Converting Waste to Energy under Swachhta Program


Farm waste recycling through vermin-composting :  Traditional method

  Composting is carried out by accumulating farm waste (animal wastes, crop residues, waste from fodder etc.) in manure heaps in open space for months together by the farmers in the Himalayas. This process takes about 6 to 9 months, and still waste material is not stabilized which may attract termites and other insects along with plant pathogens in the fields after its application. Under open conditions, aerobic degradation takes place slowly at the soil surface, without reaching high temperatures for complete decomposition of farm waste. Further, this method is a major cause of odour and fly problems in rural areas. During this period, the manure remains exposed to the sun and rain. Considerable amount of methane is produced from the manure heap due to the partial decomposition. About 50% of N and P and 90% of K in farmyard manure are water soluble. These water soluble nutrients are liable to get washed off by rain water.

Compost pits prepared to convert farm waste into good quality manure

  Hence, half of the nutrients are lost from the manure even before it is applied to the soil. Very little attention was paid to the process conditions like optimum temperature for complete decomposition, aeration, ammonia loss etc. Hence, scientific composting methods like vermin composting is highly required to obtain nutrient rich, high quality manure to solve the above mentioned problems. Ten vermin composting beds were completely filled with the biomass obtained during the cleaning digested with cattle dung before releasing earthworm.

       Making Energy Efficient Oven for Pine Needle Briquette


  In the Uttarakhand state pine needles are considered as forest waste. Pine needles are one of the main reasons for massive and uncontrollable forest fires during summer season. According to the Uttarakhand Renewable Energy Development Agency (UREDA), total area of pine forest in the state is about 3.43 lakh hectare. These pine forests produce about 20.58 lakhs tonnes of dry biomass every year in the state. So, there is an urgent need to develop a technology that would help in management of this problem and utilize pine-needle waste for energy.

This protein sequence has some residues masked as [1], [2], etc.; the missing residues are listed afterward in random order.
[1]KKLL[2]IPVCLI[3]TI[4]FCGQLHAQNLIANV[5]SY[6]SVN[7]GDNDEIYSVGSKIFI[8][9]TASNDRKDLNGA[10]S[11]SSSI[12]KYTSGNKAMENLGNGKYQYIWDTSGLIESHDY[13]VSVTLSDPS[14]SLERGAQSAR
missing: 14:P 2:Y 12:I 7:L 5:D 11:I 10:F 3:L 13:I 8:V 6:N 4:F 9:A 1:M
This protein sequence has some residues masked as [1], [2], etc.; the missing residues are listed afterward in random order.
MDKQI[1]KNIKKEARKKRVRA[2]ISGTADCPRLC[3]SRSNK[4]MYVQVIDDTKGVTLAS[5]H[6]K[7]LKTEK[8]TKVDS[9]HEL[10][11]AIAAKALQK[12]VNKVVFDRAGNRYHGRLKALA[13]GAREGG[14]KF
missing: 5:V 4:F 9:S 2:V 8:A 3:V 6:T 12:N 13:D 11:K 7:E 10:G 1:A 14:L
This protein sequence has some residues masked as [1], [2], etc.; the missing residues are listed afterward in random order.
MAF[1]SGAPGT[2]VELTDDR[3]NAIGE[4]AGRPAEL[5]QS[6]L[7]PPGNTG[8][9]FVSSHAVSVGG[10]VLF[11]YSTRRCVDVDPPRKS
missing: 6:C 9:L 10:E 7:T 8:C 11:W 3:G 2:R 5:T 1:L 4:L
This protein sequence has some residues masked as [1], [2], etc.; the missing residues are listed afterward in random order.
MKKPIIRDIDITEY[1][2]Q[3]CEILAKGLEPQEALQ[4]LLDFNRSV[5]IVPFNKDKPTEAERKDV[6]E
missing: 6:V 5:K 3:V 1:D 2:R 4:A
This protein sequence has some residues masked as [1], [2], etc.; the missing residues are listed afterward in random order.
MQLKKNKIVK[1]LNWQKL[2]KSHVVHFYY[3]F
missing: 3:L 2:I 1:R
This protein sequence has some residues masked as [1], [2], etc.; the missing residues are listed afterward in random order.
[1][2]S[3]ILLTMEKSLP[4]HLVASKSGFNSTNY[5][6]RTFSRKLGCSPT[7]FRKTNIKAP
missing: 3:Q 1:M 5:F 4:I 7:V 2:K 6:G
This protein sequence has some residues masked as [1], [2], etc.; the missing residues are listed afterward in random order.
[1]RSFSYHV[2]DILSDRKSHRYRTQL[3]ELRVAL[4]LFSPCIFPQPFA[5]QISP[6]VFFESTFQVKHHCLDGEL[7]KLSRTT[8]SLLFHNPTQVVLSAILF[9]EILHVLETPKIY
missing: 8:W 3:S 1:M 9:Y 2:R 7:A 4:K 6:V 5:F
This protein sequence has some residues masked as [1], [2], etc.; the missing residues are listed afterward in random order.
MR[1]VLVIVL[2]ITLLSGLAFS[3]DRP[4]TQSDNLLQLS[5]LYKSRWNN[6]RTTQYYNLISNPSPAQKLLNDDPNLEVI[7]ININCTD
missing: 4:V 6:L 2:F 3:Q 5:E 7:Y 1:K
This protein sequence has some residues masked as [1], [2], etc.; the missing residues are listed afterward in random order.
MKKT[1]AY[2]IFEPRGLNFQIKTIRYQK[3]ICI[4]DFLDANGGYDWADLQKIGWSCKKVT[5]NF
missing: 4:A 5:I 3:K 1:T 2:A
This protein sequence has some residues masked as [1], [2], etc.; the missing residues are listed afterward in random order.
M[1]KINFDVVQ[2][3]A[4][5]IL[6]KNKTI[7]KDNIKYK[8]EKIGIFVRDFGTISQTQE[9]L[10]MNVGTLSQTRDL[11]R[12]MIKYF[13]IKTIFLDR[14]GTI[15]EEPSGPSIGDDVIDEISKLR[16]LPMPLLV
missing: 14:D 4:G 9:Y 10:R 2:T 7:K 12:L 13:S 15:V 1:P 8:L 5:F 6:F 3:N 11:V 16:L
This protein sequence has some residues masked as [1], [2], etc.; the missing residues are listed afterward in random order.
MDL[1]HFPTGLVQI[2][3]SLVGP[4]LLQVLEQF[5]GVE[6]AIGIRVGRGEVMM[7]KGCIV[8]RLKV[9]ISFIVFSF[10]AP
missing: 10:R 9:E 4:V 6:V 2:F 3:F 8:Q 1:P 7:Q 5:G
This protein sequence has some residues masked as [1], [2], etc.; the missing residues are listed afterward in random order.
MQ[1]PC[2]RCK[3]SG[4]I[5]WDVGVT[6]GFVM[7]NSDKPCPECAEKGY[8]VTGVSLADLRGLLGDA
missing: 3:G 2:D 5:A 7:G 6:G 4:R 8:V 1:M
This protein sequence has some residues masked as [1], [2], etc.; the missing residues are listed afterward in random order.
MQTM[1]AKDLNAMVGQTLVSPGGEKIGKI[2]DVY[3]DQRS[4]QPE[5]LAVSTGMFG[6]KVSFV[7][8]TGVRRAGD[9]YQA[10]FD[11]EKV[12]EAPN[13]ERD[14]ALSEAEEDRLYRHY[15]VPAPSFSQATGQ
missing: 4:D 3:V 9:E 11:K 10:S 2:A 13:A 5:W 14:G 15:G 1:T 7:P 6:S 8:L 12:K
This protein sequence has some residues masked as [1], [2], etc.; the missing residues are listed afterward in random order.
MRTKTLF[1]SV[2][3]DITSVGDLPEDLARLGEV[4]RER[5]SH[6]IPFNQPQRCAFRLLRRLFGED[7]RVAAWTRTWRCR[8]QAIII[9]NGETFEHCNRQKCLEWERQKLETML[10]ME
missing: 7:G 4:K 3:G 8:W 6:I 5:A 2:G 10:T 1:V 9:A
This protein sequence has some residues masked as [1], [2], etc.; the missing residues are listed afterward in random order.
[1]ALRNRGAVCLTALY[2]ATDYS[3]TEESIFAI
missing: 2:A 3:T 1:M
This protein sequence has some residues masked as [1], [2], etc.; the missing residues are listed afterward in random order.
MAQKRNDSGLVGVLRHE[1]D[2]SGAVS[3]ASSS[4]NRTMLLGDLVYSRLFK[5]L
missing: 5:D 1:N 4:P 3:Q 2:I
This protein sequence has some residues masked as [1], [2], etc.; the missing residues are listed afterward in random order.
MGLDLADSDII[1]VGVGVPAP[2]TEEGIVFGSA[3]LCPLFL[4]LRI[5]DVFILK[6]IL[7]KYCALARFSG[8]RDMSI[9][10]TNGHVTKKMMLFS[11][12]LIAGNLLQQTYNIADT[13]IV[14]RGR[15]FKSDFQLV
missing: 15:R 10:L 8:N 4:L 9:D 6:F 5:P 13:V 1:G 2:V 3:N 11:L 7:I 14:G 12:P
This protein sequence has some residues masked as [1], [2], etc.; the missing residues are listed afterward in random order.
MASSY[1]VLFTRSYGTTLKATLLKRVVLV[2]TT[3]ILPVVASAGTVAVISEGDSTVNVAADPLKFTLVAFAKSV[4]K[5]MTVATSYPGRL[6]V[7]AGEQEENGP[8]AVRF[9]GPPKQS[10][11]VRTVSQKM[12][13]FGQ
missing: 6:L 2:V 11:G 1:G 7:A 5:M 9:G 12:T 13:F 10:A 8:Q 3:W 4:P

Conceptual drawing of the oven

 In collaboration with GBPNIHESD, Kosi and District Administration, Almora, it was decided that the technology for converting pine needle to usable fire briquette should be popularized. Technology for coal briquette making was already available with GBPNIHESD. The stove was modified from a design already available with ICAR RC for NEH, Umiam. The modifications were mainly done to do away with the requirement of welding, which is generally not available with the village black smiths. For this purpose 37 blacksmiths were trained on 28th November 2016 at ICAR-VPKAS Almora. District Magistrate, Almora and several other officers were present during the entire day. Certificates were given to the trainees. It was decided that the local blacksmiths be trained in making the chullha. The fuel can be used during the off season or round the year for the production domestic energy. The collection of needle from nearby area will keep the home, village and surrounding clean. The technique will make the domestic use of fossil fuel at door steps of villagers. This method of use of the pine needle will also keep the safe from fire hazards to the Uttarakhand. If the villages of the pine needle affected area will be clean, than people can freely devoted their time in other useful activities like education, sports and better livelihood earning.